Interpolation also offloads dabatabase workload to your application servers.
The database does less work and less network chatter when interpolation is
performed locally. It's usually much more cost effective to add application
servers than to vertically scale a database server.

#### Benchmarks

* Dat2 - mgutz/dat runner with 2 args
* Sql2 - database/sql with 2 args
* Sqx2 - jmoiron/sqlx with 2 args

Replace 2 with 4, 8 for variants of argument benchmarks. All source is under
sqlx-runner/benchmark\*

#### Interpolated v Non-Interpolated Queries

This benchmark compares the time to execute an interpolated SQL
statement with zero args against executing the same SQL statement with
args.

```
BenchmarkExecSQLDat2       5000   208345   ns/op  280   B/op  10  allocs/op
BenchmarkExecSQLSql2       5000   298789   ns/op  881   B/op  30  allocs/op
BenchmarkExecSQLSqx2       5000   296948   ns/op  881   B/op  30  allocs/op

BenchmarkExecSQLDat4       5000   210759   ns/op  296   B/op  10  allocs/op
BenchmarkExecSQLSql4       5000   306558   ns/op  978   B/op  35  allocs/op
BenchmarkExecSQLSqx4       5000   305569   ns/op  978   B/op  35  allocs/op
```

The logic is something like this

```go
// already interpolated
for i := 0; i < b.N; i++ {
    conn.Exec("INSERT INTO t (a, b, c, d) VALUES (1, 2, 3 4)")
}

// not interpolated
for i := 0; i < b.N; i++ {
    db.Exec("INSERT INTO t (a, b, c, d) VALUES ($1, $2, $3, $4)", 1, 2, 3, 4)
}
```

To be fair, this benchmark is not meaningful. It does not take into account the
time to perform the interpolation. It is only meant to show that interpolated
queries avoid the overhead of arguments and skip the prepared statement logic
in the underlying driver.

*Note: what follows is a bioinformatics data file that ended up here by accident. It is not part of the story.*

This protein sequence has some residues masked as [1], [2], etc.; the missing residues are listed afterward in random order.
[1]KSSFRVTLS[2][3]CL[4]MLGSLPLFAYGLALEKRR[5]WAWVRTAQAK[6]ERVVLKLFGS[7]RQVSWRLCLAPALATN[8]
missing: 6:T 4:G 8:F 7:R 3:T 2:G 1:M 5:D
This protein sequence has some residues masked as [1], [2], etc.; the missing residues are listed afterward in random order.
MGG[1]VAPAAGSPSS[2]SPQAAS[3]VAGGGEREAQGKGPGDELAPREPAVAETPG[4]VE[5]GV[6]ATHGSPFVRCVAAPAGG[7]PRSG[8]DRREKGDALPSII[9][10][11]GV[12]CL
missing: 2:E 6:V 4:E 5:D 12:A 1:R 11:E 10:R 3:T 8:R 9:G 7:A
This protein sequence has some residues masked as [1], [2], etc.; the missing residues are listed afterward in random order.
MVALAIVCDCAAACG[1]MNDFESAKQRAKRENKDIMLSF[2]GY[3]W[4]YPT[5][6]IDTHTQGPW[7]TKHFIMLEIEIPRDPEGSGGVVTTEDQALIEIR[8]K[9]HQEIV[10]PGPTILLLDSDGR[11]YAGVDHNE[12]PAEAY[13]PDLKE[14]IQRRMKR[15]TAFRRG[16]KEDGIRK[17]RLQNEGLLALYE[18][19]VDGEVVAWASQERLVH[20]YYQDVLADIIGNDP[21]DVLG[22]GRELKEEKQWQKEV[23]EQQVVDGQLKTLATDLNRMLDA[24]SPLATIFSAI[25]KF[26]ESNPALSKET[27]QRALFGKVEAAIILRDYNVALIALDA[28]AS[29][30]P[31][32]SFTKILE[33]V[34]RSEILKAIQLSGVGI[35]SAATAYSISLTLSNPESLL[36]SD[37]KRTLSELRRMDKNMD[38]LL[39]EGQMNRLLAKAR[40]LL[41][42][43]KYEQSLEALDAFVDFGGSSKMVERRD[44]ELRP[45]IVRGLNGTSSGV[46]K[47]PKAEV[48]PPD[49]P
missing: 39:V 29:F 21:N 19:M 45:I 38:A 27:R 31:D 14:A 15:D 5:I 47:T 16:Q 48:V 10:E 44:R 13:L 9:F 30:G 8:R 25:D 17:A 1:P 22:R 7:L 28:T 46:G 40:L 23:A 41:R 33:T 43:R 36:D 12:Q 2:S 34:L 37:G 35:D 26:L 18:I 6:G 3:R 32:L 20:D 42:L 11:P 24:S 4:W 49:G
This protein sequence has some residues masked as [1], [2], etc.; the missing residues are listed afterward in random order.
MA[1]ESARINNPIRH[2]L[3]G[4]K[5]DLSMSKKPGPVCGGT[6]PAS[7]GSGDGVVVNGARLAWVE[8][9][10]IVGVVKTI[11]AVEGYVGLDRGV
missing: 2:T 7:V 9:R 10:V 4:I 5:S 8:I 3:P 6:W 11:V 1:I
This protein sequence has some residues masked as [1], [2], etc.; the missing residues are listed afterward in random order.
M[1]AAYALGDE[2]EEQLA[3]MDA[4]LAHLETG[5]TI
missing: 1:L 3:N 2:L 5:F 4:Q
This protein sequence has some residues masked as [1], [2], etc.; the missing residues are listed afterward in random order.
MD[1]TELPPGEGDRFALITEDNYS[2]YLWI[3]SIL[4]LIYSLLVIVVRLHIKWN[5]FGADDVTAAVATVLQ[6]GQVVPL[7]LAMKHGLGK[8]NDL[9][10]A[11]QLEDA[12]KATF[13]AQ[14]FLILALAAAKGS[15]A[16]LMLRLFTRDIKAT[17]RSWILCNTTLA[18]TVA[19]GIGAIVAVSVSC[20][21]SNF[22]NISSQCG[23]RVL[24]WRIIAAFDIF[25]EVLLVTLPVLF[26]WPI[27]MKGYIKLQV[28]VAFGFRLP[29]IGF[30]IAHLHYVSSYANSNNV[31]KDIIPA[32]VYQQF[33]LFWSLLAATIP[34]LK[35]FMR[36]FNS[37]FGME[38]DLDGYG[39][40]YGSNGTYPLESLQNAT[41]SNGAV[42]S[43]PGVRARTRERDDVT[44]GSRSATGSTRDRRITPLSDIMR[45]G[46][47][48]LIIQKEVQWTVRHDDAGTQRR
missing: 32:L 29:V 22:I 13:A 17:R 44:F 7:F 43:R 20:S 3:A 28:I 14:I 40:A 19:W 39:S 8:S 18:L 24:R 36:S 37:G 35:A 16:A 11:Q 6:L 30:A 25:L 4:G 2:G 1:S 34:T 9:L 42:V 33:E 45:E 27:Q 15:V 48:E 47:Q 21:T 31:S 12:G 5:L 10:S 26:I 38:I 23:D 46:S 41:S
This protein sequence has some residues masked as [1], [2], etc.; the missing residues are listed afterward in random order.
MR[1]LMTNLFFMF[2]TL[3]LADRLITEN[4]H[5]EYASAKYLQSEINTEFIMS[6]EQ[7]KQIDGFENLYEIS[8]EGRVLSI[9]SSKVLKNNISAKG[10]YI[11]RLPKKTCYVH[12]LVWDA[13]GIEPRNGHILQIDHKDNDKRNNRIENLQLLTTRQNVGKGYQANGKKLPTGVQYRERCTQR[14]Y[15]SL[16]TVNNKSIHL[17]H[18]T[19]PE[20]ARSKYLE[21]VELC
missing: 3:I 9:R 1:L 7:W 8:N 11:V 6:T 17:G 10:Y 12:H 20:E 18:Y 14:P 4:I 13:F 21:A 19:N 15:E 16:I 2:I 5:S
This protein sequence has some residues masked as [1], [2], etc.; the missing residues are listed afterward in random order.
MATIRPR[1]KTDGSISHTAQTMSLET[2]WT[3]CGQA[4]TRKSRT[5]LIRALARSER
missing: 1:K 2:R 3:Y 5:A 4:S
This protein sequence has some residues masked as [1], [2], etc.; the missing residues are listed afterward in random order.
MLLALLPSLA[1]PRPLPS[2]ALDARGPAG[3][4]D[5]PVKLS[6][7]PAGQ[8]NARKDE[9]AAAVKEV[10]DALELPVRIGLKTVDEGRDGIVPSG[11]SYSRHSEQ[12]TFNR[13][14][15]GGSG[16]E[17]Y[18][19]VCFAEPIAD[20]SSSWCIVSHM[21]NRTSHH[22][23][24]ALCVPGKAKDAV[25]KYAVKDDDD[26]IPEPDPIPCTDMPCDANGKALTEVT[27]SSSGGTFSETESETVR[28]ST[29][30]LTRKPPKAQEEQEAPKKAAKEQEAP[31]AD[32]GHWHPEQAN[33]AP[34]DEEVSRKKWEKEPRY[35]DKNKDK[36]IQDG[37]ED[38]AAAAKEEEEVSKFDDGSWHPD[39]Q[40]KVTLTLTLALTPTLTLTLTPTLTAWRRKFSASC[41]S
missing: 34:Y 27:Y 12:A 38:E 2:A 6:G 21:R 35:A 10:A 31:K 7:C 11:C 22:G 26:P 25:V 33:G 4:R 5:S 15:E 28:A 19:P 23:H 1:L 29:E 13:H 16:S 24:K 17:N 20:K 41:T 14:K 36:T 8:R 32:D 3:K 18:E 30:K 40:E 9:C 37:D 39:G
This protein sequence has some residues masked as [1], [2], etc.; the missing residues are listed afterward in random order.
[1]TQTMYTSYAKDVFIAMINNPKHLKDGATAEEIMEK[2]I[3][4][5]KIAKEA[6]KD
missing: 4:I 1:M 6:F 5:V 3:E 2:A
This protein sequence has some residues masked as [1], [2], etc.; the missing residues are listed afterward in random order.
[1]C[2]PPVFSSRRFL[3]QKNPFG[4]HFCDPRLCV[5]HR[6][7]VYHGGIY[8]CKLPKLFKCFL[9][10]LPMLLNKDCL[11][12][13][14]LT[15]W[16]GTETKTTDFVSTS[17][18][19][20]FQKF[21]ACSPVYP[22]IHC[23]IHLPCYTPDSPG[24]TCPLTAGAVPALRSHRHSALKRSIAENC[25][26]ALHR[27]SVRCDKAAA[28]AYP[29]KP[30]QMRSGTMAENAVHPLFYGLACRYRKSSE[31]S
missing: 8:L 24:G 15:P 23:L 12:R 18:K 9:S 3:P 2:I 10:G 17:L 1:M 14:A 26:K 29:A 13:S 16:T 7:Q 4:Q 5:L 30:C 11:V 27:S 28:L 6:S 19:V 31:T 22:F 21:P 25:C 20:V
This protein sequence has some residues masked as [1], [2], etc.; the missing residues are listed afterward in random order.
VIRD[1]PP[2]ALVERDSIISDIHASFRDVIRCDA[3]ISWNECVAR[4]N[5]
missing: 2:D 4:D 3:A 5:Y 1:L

#### Interpolating then Execing

This benchmark compares the time to build and execute interpolated SQL
statement resulting in zero args against executing the same SQL statement with
args.

```
BenchmarkBuildExecSQLDat2  5000   215449   ns/op  832   B/op  21  allocs/op
BenchmarkBuildExecSQLSql2  5000   296281   ns/op  881   B/op  30  allocs/op
BenchmarkBuildExecSQLSqx2  5000   296259   ns/op  881   B/op  30  allocs/op

BenchmarkBuildExecSQLDat4  5000   221287   ns/op  1232  B/op  26  allocs/op
BenchmarkBuildExecSQLSql4  5000   305807   ns/op  978   B/op  35  allocs/op
BenchmarkBuildExecSQLSqx4  5000   305671   ns/op  978   B/op  35  allocs/op

BenchmarkBuildExecSQLDat8  5000   254252   ns/op  1480  B/op  33  allocs/op
BenchmarkBuildExecSQLSql8  5000   347407   ns/op  1194  B/op  44  allocs/op
BenchmarkBuildExecSQLSqx8  5000   346576   ns/op  1194  B/op  44  allocs/op
```

The logic is something like this

```go
// dat's SQL interpolates the statement then executes it
for i := 0; i < b.N; i++ {
    conn.SQL("INSERT INTO (a, b, c, d) VALUES ($1, $2, $3, $4)", 1, 2, 3, 4).Exec()
}

// non interpolated
for i := 0; i < b.N; i++ {
    db.Exec("INSERT INTO (a, b, c, d) VALUES ($1, $2, $3, $4)", 1, 2, 3, 4)
}
```

The results suggests that local interpolation is both faster and does less
allocations. Interpolation comes with a cost of more bytes used as it has
to inspect the args and splice them into the statement.

database/sql when presented with arguments prepares a
statement on the connection by sending it to the database then using the
prepared statement on the same connection to execute the query.